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For the cool season: new music from six North Texas acts

Posted 11:44pm on Tuesday, Oct. 23, 2012

A steady number of new albums from area artists are dropping with the frequency of fall foliage, and we've rounded up a few you should become well acquainted with.

Vanessa Peters, 'The Burn The Truth The Lies'

A Dallas-based singer-songwriter who struck out on her own in 2009 has fashioned one of the most disarming local records I've heard this year. Strongly reminiscent of Aimee Mann, Peters crafts deceptively compelling tunes -- the one-two punch of opener The Good Judge and Bright Red have been lodged in my head for days now -- and conveys her inner turmoil without stooping to melodrama. It's the gritty stuff of life wrapped in an appealing, slightly poppy, slightly countrified package, produced by Rip Rowan and featuring musical contributions from John Dufilho, Jason Garner and Joe Reyes. An artist to keep close tabs on. (vanessapeters.com)

Foxtrot Uniform, 'Huj! Huj! Hajrah!'

There's just something ever so slightly off about Fort Worth's Foxtrot Uniform -- and I mean that as a compliment. The core duo -- Kelly Test and Kenny Uptain (Robbie Saunders recently came aboard to beef up live gigs and future albums) -- allows itself to ramble freely across any number of genres on its pleasing debut effort, whether it's the vintage shuffle of She Ain't Got a Care Now or the runaway freight train opener Getting to You. Echoes of acts like the Black Keys or even fellow locals Oil Boom are evident throughout, but Foxtrot Uniform's willingness to stir together some unexpected sounds give Hajrah! a flavor all its own. (foxtrotuniform.bandcamp.com)

Somebody's Darling, 'Jank City Shakedown'

The first thing you hear on Jank City Shakedown, the sophomore effort of Somebody's Darling, is the searing vocals of Amber Farris, wailing in the long, proud tradition of dynamic female rockers. She is unquestionably the biggest weapon in the Dallas quintet's arsenal, but far from the only one. Farris anchors the proudly messy blend of rock and country with her singular pipes, but her bandmates are air-tight behind her, deploying keys, bass and drums to create a roiling rhythm section that makes tracks like Wedding Clothes or Back to the Bottle rip out of the speakers like a wild night on the town. (somebodysdarling.com)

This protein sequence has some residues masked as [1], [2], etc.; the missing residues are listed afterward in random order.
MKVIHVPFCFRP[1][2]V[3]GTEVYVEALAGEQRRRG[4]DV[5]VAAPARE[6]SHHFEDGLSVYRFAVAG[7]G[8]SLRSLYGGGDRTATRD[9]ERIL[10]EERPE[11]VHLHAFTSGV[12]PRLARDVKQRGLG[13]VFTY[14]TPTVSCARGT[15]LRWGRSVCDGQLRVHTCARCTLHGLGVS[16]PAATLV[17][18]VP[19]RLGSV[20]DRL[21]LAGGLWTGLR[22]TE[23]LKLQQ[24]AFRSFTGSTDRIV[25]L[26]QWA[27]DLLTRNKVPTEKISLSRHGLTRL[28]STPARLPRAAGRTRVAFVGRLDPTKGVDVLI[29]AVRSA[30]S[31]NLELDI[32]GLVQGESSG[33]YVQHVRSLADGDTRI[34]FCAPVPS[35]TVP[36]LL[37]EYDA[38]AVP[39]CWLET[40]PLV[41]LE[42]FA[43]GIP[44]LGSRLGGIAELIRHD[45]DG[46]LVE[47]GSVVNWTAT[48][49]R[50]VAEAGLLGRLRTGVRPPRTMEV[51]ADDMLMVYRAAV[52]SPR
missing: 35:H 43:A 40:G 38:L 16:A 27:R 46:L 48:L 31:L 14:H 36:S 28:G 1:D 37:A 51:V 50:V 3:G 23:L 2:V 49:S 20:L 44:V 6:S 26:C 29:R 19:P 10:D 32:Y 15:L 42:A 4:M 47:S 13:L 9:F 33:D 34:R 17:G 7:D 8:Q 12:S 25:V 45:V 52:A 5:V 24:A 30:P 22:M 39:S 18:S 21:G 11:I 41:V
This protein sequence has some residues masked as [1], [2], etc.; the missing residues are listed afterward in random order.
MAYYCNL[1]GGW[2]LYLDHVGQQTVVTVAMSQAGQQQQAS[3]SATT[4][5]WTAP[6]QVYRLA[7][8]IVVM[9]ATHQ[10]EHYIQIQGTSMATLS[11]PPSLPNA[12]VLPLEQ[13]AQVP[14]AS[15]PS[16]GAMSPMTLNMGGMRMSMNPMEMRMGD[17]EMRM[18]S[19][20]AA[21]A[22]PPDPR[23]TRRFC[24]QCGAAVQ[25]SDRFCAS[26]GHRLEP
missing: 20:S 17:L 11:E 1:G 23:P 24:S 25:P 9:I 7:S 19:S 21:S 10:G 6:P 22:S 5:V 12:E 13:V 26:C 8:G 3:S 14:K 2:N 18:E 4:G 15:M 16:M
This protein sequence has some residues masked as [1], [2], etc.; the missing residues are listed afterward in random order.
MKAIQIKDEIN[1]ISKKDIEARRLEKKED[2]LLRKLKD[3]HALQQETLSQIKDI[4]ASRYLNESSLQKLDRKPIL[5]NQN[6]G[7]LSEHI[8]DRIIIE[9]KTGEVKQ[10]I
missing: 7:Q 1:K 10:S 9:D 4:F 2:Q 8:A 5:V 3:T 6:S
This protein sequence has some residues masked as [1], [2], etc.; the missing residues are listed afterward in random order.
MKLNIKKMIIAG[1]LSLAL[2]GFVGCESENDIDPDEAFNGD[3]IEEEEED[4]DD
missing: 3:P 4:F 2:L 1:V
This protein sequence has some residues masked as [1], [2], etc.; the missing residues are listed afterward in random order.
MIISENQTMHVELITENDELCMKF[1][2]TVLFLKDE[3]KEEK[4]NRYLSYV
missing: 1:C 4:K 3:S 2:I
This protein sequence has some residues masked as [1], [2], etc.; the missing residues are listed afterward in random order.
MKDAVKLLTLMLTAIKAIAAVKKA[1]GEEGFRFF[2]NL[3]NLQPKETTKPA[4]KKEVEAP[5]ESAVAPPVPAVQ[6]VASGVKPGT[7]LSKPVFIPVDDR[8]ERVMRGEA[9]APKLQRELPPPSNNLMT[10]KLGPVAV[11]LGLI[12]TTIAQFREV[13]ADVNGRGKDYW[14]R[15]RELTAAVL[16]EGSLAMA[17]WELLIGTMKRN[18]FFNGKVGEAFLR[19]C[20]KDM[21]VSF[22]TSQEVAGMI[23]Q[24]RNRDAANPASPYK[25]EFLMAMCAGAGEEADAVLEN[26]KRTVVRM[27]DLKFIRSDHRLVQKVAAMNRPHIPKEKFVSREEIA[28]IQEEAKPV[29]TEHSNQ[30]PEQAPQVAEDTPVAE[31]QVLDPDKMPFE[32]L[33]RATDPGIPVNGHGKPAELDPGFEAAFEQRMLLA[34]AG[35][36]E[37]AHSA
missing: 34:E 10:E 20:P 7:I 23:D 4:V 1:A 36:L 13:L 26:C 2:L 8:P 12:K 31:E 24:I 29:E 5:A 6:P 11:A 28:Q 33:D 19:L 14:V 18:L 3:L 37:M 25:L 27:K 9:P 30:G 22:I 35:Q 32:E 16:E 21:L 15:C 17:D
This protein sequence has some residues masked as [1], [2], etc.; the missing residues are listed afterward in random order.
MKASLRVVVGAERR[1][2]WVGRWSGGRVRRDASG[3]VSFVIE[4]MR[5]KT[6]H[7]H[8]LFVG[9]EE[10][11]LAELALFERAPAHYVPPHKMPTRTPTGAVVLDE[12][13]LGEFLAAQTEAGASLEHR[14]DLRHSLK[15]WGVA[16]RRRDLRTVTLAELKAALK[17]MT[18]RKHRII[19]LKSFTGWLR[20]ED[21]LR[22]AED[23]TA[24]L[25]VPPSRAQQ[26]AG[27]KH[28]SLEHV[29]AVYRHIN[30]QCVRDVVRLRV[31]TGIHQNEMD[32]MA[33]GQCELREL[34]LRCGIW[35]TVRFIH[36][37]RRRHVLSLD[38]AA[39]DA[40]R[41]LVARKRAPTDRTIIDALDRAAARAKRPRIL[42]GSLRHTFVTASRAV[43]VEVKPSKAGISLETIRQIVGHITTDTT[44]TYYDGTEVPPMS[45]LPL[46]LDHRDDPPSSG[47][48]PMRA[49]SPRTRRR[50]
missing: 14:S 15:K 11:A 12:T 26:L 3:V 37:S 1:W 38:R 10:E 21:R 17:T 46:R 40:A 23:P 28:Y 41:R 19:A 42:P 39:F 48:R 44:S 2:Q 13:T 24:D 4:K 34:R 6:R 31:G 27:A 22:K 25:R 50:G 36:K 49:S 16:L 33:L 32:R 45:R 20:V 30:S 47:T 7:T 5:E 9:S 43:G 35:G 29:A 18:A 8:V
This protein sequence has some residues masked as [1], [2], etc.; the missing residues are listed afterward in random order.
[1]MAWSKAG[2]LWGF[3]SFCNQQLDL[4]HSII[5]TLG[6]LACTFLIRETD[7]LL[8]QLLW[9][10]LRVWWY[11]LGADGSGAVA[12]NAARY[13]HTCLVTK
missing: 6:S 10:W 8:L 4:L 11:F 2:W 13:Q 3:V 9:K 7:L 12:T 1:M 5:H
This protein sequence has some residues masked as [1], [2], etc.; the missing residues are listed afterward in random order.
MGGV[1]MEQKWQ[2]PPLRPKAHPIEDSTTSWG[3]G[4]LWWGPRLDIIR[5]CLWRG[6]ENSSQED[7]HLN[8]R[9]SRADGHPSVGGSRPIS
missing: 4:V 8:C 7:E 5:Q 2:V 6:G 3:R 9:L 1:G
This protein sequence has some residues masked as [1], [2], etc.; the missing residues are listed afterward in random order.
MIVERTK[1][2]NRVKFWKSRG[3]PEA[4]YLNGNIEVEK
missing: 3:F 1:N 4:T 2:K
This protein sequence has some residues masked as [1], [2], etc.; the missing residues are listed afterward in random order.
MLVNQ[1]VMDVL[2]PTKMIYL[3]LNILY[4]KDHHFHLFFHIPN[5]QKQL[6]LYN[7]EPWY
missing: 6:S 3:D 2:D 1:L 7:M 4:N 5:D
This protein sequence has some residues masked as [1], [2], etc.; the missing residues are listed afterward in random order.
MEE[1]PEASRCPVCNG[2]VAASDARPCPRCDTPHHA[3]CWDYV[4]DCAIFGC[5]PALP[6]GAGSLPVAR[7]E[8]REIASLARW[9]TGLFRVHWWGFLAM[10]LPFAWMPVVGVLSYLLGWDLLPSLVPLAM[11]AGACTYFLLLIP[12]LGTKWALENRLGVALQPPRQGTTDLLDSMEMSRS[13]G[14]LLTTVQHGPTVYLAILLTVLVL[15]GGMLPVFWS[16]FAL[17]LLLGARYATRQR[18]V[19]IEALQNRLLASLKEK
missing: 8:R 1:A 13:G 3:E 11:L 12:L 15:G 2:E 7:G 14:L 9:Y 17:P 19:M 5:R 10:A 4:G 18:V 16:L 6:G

Los Noviembres, 'The Great Iridescent Glory'

In a city overrun with guitar groups and ambitions pried directly from the Texan tradition, it's startling -- and refreshing -- to hear what a group like Los Noviembres has wrought on its debut album, The Great Iridescent Glory. Vocalist Angie Cassada, guitarist Paul Boll, bassist Paul Unger and drummer Dennis Durick have crafted a cosmopolitan collection of pop ( Sunday in the City (Bom Bom) is a delirious keeper), unafraid of straying into atmospheric jazz or full-on guitar rave-ups (Odiame). It's unlike anything else I've heard emanating from North Texas -- transporting, inventive and addictive. (soundcloud.com/losnoviembres)

Eric Harvey, 'Lake Disappointment'

For many music fans, Eric Harvey is probably best known as a member of Spoon. But the now Dallas-based musician is no slouch on his own -- apart from producing local acts like Spook Easy, Harvey also found time this year to reveal his solo debut, Lake Disappointment. These 10 songs are a world away from Britt Daniel's angular art-rock, and are infused with a humility and synth-tinged prairie sprawl that establishes some interesting tensions. Tracks like Year of the Rat and Poor Jude will leave listeners hoping Harvey takes another detour from his day job sooner rather than later. (ericharvey.com)

Ronnie Fauss, 'I Am the Man You Know I'm Not'

The latest local to make good beyond the state's borders, Dallas singer-songwriter Ronnie Fauss was signed earlier this year to Normaltown Records, an imprint of respected Americana label New West. What's changed about his approach, now that he's earned a little more visibility? Not one blessed thing -- I Am the Man You Know I'm Not is full of the very same rough-hewn country-rock that filled his handful of locally released EPs and likely attracted label attention in the first place. Working with producer Sigurdur Birkis, Fauss fashions one late night, last call gem after another, from I Don't See You to Good Enough. (ronniefauss.com)

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